MANILA - Bayan Muna chairperson Neri Colmenares on Friday refuted claims that the recent International Criminal Court (ICC) report over alleged crimes against humanity in the Philippines linked to the administration's drug war was one-sided.
Interviewed on ANC's "Matters of Fact," the human rights lawyer, who helped craft one of the complaints filed before the Hague-based tribunal, said the Duterte administration has no one to blame but itself.
"The ICC really made sure that all evidence available are there before the report. That's why it took some time for this report to be finalized," Colmenares said.
"All the processes were respected. It’s just the fact that the President [Rodrigo Duterte] did not want to answer it. Now, he claims that it’s one-sided. It's actually his fault because he didn’t submit any evidence."
Colmenares is part of the legal counsel of Rise Up for Life and for Rights, a coalition of families affected by the drug-related killings.
The Philippine Drug Enforcement Agency (PDEA), in response to the ICC report finding "reasonable basis" to believe that crimes against humanity were committed in the bloody drug war, said it was "grossly unfair and one-sided."
The anti-drug agency said the international court relied on "open-source information" and could have waited for the Department of Justice (DOJ) to finish its investigation on the incidents.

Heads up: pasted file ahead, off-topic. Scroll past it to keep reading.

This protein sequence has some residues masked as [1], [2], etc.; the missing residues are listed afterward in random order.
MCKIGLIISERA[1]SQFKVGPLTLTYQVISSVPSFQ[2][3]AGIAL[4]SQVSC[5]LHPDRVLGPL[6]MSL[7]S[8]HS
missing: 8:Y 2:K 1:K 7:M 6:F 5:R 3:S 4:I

However, Colmenares said the ICC Office of Prosecutor also used records from the Philippine National Police (PNP) on how many were killed in the "vicious" years-long, anti-drugs campaign.
"The ICC, in fact, also gathered evidence from the government side even if the government did not send it through their official pronouncements, and of course, the human rights organizations, by monitoring the media and so on. So, it’s not really just a one-sided thing," he said.
While the Philippines withdrew from the international tribunal in March 2019, Colmenares said the Philippine government could not afford not to participate in the proceedings.
Under court rules, any country's withdrawal from the ICC will only take effect a year later, he said.
"Why did the Rome Statute put that in place? To avoid a situation where the President is charged before the ICC and tomorrow, he or she will withdraw to the detriment of the ICC because otherwise whose charged with ICC will say we'll withdraw tomorrow," Colmenares added.
The Philippines moved to quit after the ICC launched a preliminary examination in 2018 into Duterte's drug crackdown that has killed thousands and drawn international censure.
Should the ICC prosecutor wish to conduct full investigation on the incidents, Colmenares said they would seek protection of the witnesses and possible reparation of the families of the victims.
"We expect threats from among the accused against us... Hopefully, the ICC will take cognizance of those prayers," he said.
In response to the ICC report, Duterte's aides accused the body of playing politics in "an attempt to besmirch the reputation and popularity" of the President.